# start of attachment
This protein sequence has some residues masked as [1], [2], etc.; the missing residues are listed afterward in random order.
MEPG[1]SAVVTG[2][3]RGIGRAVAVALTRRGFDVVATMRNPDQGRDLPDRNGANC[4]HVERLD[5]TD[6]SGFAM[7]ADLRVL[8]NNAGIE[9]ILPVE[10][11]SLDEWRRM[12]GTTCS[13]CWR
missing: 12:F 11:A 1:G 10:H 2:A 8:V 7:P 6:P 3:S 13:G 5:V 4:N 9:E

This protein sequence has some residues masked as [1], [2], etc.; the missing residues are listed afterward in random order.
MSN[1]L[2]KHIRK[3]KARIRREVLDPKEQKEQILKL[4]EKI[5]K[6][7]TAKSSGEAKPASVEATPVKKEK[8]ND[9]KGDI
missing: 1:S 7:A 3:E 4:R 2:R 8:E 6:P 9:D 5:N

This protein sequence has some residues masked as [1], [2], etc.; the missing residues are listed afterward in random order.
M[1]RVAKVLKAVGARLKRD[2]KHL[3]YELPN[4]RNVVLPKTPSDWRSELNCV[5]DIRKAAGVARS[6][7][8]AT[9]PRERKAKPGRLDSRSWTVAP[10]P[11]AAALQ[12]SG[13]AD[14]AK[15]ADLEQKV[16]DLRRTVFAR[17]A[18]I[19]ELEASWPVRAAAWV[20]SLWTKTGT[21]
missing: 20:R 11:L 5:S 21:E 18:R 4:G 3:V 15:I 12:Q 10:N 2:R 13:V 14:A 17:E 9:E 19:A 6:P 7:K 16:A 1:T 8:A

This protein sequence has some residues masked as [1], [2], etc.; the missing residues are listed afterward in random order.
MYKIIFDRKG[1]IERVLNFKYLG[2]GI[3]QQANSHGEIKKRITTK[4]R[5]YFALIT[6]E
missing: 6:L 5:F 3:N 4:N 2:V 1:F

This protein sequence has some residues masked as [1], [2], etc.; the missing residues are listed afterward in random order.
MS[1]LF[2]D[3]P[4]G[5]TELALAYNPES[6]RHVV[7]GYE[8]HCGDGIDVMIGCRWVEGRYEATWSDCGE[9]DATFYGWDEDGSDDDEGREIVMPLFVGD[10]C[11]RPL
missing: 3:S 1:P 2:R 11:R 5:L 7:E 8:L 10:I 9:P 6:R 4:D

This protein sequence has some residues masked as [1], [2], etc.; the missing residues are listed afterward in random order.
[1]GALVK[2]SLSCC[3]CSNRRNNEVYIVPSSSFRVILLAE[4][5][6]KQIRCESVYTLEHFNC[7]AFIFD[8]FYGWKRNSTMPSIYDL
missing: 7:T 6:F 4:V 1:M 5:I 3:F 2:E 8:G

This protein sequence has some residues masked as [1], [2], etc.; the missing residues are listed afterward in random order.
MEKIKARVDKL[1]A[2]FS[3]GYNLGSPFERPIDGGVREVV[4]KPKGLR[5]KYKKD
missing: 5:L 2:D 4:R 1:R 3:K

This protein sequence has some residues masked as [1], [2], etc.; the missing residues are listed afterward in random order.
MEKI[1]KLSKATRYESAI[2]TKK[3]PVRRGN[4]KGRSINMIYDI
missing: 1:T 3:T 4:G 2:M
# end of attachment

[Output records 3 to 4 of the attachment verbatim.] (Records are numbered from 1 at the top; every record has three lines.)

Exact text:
This protein sequence has some residues masked as [1], [2], etc.; the missing residues are listed afterward in random order.
M[1]RVAKVLKAVGARLKRD[2]KHL[3]YELPN[4]RNVVLPKTPSDWRSELNCV[5]DIRKAAGVARS[6][7][8]AT[9]PRERKAKPGRLDSRSWTVAP[10]P[11]AAALQ[12]SG[13]AD[14]AK[15]ADLEQKV[16]DLRRTVFAR[17]A[18]I[19]ELEASWPVRAAAWV[20]SLWTKTGT[21]
missing: 20:R 11:L 5:S 21:E 18:R 4:G 3:V 15:I 12:Q 10:N 2:R 13:V 14:A 17:E 9:E 19:A 6:P 7:K 16:A 1:T 8:A

This protein sequence has some residues masked as [1], [2], etc.; the missing residues are listed afterward in random order.
MYKIIFDRKG[1]IERVLNFKYLG[2]GI[3]QQANSHGEIKKRITTK[4]R[5]YFALIT[6]E
missing: 6:L 5:F 3:N 4:N 2:V 1:F